It seems that the Class III milk market finally joined the rally and was catching up with every other ag commodity last month, posting substantial gains on the spot market rally in cheese.
This appears to be fundamentally driven on a short supply of cheese (which is not unexpected considering the moderation of cheese output and continued growth in disappearance). Still, compared to lifts in feed prices, margins are not comparable to 2007 levels.
That makes approaching this market different to what may have been effective a year ago. My goal this marketing season is to secure a profitable margin, not necessarily a price.
The milk:corn price spreads still are not approaching levels where you would say hedging on either side is an afterthought. Milk prices have improved enough that you could say historically you are sitting on a long-term high which you cannot ignore. But the brutal reality is that depending on your feed price bookings on 2008 crop, margins may not be all that attractive, particularly through the fall and winter.
So the ageless question for the moment is ‘how much milk:feed to book?' The short answer is not as much as you may like.
It seems Scenario 1 from my last column (May, p. 30) is forming. This scenario called for rising Class III prices with feed markets rising at a comparable pace. If you bought the option spreads, they still play out well given rises on both sides.
What is still missing from the milk market is a sharp lift in powder prices (although butter may be making up for some of the lost time), which is the sharp distinction from this summer to last. More certain is that unless you are fully-booked in feed for new crop, continue to tread lightly in milk. My reasons:
- The corn market is still very uncertain. Fundamentals (regardless of your projection source) call for very tight carry-outs and high use. Considering that at press time, the acreage battle may be over, but there is still a lot of weather risk before harvest (proteins have some chance of a downward movement). Corn in particular has much more upside risk than milk has downside. I maintain my approach in that you book feed before milk for new crop. Right now, I'm targeting 50-75% corn coverage before harvest depending on if and when the market breaks.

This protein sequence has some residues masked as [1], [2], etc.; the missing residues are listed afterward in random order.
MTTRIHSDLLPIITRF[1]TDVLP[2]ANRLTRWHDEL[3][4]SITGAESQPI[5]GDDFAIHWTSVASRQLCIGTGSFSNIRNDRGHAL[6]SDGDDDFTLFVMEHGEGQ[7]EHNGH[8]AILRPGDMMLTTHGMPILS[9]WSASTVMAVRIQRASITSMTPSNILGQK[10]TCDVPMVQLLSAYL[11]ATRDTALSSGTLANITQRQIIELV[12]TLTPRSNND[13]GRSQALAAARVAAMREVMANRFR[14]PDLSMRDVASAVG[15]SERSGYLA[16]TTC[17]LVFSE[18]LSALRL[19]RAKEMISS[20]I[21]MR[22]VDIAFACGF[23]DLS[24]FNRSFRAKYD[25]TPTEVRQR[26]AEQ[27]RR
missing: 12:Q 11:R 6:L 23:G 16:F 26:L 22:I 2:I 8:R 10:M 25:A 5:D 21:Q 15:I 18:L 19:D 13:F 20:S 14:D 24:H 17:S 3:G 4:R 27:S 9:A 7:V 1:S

- The milk market is beginning to realize there is not enough cheese to go around. However, there is still limited pull from other milk channels, particularly condensed skim and dry milk. Powder and increasingly butter exports are pulling record amounts of milk from the domestic supply and this is reflected in the cheese vat. Depressed fluid sales fill in some of the gap that exports are taking, but it is not enough to meet cheese demand. I continue my analysis that powder is oversold and prices should recover. The ‘if and when' becomes a bit trickier. It is difficult to get excited about selling major milk increments until I know powder price lifts are reflected in market price. The reason: I will either be holding the de-pool bag or worse, selling an uncovered forward contract or futures leg that is under priced. Give that most of my feed price decisions will not be made until later this summer, milk sales decisions will probably follow suit at that time unless scenario 1 prices present favorable and sustainable margins for the business.
So far, Quarter 1 2008 break-even prices compared to Quarter 4 2007 are up from 50-75¢/cwt. That reflects a fair amount of hedged feed. The big awakening will be when new crop pricing/contracts come online and further pressure margins. In the intermediate term, feed prices add a higher hurdle to milk price targets.
Fundamentally the outlook is for higher feed and lagging Class III pricing. I would look very hard at your budgets. If the new crop milk:feed prices give you sufficient margin to meet your needs, there is no reason to shy away from hedging a margin using a covered option strategy for both feed and milk.
There is still a lot of uncertainty on the feed side and more price recovery with milk. Maintaining pricing flexibility and a profitable margin is more important than a price lock at this point. That is not to say I do not buy feed opportunities on breaks. But I am waiting for more favorable milk:feed margins on the longer-term contracts.
Chart of Jul 08 CL III milk:corn price spread
Marv Hoekema is president of Dairy Decisions Consulting LLC. You can contact him at firstname.lastname@example.org.
- June/July 2008